LND and LAP have been frequently explored in the realm of earthquake-triggered landslide inventories (e.g., Fan et al., 2018; Ferrario, 2019; Ghaedi Vanani et al., 2021; Xu et al., 2014), while a grid approach has been seldom applied in the assessment of ESI-07 intensity, with the exceptions of Ota et al. (2009) and Silva et al. (2013). The current work is the first attempt toward a quantitative relation among LND/LAP and ESI-07. In Sect. 5.3, I describe the relations obtained for the Sabah earthquake; nevertheless, reliable empirical relations should be based on a wider dataset and not on a single case history. Scaling relations are indeed expected to have a regional validity, and thus it is necessary to investigate the inter-event variability (i.e., comparison among different earthquakes) by considering earthquakes that occurred in different seismotectonic and climatic settings.
The categorization of LND and LAP values may be useful to investigate the variable degree of damage on the territory. Xu et al. (2013) propose numerical thresholds to correlate LND and LAP with macroseismic intensity (Chinese scale) following the 2008 Wenchuan earthquake. Hancox et al. (2002) included information on landslides triggered by historical earthquakes in New Zealand for assigning intensities on the Modified Mercalli (MM) scale. Beyond earthquake-induced landslides, Bessette-Kirton et al. (2019) analyzed failures triggered in Puerto Rico (US) by Hurricane Maria using a 2 km × 2 km grid; they classified the territory as either having no landslides, low density (1–25 landslides per square kilometer) or high density (>25 landslides per square kilometer).
In Fig. 9, the median LND and LAP values derived for the Sabah earthquake are compared to the thresholds proposed by Xu et al. (2013). Both intra- and inter-event variability can be noticed: the application of different area–volume relations results in different estimates of LND and LAP for the Sabah case history; one possible way to handle the epistemic uncertainty due to the existence of different area–volume scaling laws is to include them in a logic tree, where each branch has a weight defined by the modeler. Figure 9 also shows that thresholds proposed for the Wenchuan earthquake (Chinese intensity scale) are lower than the values obtained for Sabah (ESI-07 scale). One limitation of the data in Fig. 9 is that ESI-07 and Chinese intensity scales are not fully comparable. Inter-event variability is not surprising, and a more comprehensive assessment may be the focus of future efforts: as a research hypothesis, I propose to apply the workflow presented here for the Sabah case to several inventories of earthquake-triggered landslides (Schmitt et al., 2017; Tanyaş et al., 2017). The ESI-07 scale seems the most appropriate classification, since it is based only on earthquake environmental effects, and it has a global validity. A statistical approach can then be pursued, investigating either the intra-event (e.g., dispersion of LND and LAP values for each intensity class) or inter-event (comparison among different earthquakes) variability. Geostatistical models (e.g., Lombardo et al., 2021) could be applied as well.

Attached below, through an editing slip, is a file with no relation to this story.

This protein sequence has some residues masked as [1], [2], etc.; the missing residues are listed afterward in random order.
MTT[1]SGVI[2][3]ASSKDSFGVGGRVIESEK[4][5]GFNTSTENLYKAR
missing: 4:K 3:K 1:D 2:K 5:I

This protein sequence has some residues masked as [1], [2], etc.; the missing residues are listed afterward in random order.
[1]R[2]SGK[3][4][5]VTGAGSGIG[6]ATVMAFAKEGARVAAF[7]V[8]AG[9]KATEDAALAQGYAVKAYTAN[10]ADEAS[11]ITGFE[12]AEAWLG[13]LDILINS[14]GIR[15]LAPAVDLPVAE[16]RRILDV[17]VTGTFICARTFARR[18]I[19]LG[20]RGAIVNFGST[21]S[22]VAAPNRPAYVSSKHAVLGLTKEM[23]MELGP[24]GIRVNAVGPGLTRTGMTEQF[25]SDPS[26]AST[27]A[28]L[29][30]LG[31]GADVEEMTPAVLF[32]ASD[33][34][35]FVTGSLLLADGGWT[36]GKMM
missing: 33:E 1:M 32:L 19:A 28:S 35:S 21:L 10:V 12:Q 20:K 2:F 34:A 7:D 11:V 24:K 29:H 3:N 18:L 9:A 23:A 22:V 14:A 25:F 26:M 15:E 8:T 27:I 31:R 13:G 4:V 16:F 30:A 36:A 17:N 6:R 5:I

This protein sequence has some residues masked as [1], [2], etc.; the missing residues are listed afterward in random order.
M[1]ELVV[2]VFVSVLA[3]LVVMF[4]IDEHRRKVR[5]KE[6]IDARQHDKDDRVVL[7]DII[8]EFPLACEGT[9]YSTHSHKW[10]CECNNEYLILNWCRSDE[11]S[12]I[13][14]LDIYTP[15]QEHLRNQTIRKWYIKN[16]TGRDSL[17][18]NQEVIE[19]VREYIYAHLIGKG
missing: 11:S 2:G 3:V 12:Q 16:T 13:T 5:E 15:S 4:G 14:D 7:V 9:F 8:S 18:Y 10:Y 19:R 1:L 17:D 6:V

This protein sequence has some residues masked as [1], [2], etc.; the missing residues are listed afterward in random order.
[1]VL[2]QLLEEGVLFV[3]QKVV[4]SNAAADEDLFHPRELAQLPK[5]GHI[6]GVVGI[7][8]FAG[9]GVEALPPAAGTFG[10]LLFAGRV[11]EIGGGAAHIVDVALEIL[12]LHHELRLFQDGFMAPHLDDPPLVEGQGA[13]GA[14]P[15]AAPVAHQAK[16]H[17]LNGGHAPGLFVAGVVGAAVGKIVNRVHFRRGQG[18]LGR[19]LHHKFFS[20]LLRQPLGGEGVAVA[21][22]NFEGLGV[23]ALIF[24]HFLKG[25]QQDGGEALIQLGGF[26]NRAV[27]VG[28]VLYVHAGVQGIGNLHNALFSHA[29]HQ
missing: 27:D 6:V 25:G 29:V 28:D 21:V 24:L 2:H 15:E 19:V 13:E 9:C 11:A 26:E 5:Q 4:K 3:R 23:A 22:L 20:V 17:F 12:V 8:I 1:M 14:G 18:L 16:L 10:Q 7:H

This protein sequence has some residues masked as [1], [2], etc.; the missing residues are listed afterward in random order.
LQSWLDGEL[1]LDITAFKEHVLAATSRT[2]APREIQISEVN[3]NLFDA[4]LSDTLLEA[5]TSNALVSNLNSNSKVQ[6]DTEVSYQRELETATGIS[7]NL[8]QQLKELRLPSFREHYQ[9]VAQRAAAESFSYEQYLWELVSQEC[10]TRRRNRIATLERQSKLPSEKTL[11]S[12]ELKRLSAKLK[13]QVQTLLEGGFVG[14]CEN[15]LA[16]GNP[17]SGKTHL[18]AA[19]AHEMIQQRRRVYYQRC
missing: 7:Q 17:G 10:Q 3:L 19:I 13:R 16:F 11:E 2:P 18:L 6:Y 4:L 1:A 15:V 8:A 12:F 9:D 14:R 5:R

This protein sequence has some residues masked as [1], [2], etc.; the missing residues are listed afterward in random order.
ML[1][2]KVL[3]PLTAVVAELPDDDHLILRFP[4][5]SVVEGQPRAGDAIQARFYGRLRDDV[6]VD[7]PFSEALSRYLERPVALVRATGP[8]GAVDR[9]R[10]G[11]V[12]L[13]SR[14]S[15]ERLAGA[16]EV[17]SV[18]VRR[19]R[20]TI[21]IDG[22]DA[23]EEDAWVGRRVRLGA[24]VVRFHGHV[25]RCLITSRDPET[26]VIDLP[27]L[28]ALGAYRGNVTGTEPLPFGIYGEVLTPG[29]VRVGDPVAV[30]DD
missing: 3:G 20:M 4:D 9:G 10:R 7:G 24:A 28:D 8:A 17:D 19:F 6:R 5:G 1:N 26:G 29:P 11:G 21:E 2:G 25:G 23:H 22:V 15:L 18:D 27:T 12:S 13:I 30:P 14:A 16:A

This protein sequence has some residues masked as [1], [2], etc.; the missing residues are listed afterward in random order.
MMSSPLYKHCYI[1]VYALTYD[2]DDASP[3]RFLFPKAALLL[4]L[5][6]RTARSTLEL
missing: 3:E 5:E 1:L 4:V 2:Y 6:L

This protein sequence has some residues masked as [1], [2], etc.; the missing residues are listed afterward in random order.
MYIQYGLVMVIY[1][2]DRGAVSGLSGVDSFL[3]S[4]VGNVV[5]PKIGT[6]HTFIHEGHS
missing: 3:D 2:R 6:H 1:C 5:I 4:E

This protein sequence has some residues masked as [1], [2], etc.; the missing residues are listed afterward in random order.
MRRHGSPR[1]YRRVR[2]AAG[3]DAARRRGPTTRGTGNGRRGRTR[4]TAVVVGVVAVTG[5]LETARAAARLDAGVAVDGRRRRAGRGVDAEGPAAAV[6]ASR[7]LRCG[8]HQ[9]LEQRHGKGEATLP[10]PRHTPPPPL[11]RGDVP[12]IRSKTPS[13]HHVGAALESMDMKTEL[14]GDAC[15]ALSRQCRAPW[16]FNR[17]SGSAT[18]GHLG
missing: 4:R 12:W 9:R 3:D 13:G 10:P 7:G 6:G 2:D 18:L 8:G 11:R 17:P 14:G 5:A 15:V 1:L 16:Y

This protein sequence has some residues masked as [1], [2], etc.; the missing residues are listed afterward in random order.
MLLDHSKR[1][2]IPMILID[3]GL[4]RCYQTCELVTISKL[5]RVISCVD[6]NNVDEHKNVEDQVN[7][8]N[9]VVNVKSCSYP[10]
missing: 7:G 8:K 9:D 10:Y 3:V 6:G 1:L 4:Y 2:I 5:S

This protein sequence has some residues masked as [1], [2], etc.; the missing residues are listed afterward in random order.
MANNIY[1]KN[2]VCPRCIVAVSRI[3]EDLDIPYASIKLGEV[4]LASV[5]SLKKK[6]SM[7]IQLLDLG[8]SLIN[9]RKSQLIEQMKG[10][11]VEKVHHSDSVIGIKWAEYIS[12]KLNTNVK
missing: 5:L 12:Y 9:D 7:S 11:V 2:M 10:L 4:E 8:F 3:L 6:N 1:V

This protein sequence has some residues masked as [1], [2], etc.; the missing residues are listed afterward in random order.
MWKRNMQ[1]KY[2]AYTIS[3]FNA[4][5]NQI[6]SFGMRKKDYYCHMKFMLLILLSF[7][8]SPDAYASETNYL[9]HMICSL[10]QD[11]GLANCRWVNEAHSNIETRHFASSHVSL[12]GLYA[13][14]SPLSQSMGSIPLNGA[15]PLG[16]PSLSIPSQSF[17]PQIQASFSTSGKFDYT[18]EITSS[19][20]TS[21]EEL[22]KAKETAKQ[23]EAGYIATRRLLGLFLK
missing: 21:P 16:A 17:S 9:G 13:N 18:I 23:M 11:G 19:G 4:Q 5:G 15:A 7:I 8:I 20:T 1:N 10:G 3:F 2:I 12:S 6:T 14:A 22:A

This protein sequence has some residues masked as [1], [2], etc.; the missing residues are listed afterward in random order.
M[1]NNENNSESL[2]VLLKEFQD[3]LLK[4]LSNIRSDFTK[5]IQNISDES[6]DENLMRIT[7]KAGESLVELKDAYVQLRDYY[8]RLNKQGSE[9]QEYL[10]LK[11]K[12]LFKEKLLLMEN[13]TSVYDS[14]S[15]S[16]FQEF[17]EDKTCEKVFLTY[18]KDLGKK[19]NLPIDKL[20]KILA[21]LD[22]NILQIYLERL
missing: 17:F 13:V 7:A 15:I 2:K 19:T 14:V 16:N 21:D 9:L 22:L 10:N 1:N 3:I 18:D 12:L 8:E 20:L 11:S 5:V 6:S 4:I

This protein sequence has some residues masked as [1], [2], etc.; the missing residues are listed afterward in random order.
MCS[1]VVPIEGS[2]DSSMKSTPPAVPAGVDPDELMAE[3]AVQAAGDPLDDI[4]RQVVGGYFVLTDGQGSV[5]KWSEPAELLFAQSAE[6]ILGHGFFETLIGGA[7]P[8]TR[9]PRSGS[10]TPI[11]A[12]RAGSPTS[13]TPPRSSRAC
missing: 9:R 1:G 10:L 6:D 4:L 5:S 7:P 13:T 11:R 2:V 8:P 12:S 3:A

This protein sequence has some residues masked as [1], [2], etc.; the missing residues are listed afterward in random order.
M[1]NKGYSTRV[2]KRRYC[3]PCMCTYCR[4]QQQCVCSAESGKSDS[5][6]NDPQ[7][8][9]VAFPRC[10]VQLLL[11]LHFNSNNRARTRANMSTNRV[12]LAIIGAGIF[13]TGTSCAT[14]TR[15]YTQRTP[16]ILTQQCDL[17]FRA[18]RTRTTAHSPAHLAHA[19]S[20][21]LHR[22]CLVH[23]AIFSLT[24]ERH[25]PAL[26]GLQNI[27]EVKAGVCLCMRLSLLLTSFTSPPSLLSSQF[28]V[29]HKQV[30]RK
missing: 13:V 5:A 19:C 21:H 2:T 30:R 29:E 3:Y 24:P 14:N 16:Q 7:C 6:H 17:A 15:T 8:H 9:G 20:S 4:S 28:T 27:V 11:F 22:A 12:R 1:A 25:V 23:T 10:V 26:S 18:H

The methodological workflow presented here can be applied to other case histories to obtain more reliable scaling relations among LND/LAP and ESI-07, eventually tuned according to climatic or seismological parameters or to the type of slope movement or hillslope material. One way to measure the impact of the methodological workflow presented in this research is its eventual implementation into near-real-time products. Currently, institutions such as USGS produce ShakeMaps and ground failure estimates in the immediate aftermath of strong earthquakes. These provide information on expected earthquake effects using different descriptors. Maps are expressed in terms of intensity (Modified Mercalli scale) or ground motions (PGA, peak ground acceleration, or PGV, peak ground velocity); maps of expected environmental effects (landslides and liquefaction) are produced as well. A similar map expressed in terms of ESI-07 intensity could be an added value with respect to the extant practice.
In this paper, I present an inventory of 5198 landslides triggered by the Mw 6.0 Sabah earthquake, which occurred on 4 June 2015. I investigate the spatial pattern of landslides by means of the landslide number density (LND) and the landslide area percentage (LAP) on a regular grid of 1 km2 cells. I estimate the ESI-07 intensity for each cell taking advantage of published area–volume scaling relations and demonstrating that the epistemic uncertainty related to the chosen equation has limited implications on the final output.
I compare the Sabah earthquake with other events on a global scale, finding a good correspondence in terms of total affected area and ESI-07 intensity. I believe that the methodological workflow presented in this paper can be successfully exported in other territorial settings and that joining scientific communities that rarely share their results (e.g., communities responsible for the development of inventories and for ESI-07 scale assessment) is beneficial for a more comprehensive understanding of the overall earthquake damage.
The inventory in shapefile format and data used to draw Fig. 7 are available on the Zenodo repository (https://doi.org/10.5281/zenodo.6107187; Ferrario, 2022). Plate boundaries (Fig. 1a) are from https://github.com/fraxen/tectonicplates (Ahlenius, 2014), and earthquakes are from the USGS catalog (https://earthquake.usgs.gov/earthquakes/search/; Earthquake Hazard Program, 2022). The USGS page (USGS, 2018) for the Sabah earthquake is available at https://earthquake.usgs.gov/earthquakes/eventpage/us20002m5s/executive (USGS, 2018). ALOS-DEM AW3D30 is provided by JAXA (Japan Aerospace Exploration Agency) and is available at https://www.eorc.jaxa.jp/ALOS/en/dataset/aw3d30/aw3d30_e.htm (JAXA, 2021).
The supplement related to this article is available online at: https://doi.org/10.5194/nhess-22-3527-2022-supplement.
The author has declared that there are no competing interests.
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This article is part of the special issue “Earthquake-induced hazards: ground motion amplification and ground failures”. It is not associated with a conference.
Planet is thanked for providing PlanetScope imagery as part of the Education and Research Program (https://www.planet.com/, last access: March 2022). I chose the Sabah earthquake as a case history following the post on The Landslide Blog by Dave Petley (https://blogs.agu.org/landslideblog/2019/12/15/mount-kinabalu-google-earth/, last access: March 2022). Six students from Liceo Galilei (Erba, Italy) helped develop the inventory in the framework of a PCTO project.
This paper was edited by Céline Bourdeau and reviewed by Vipin Kumar and one anonymous referee.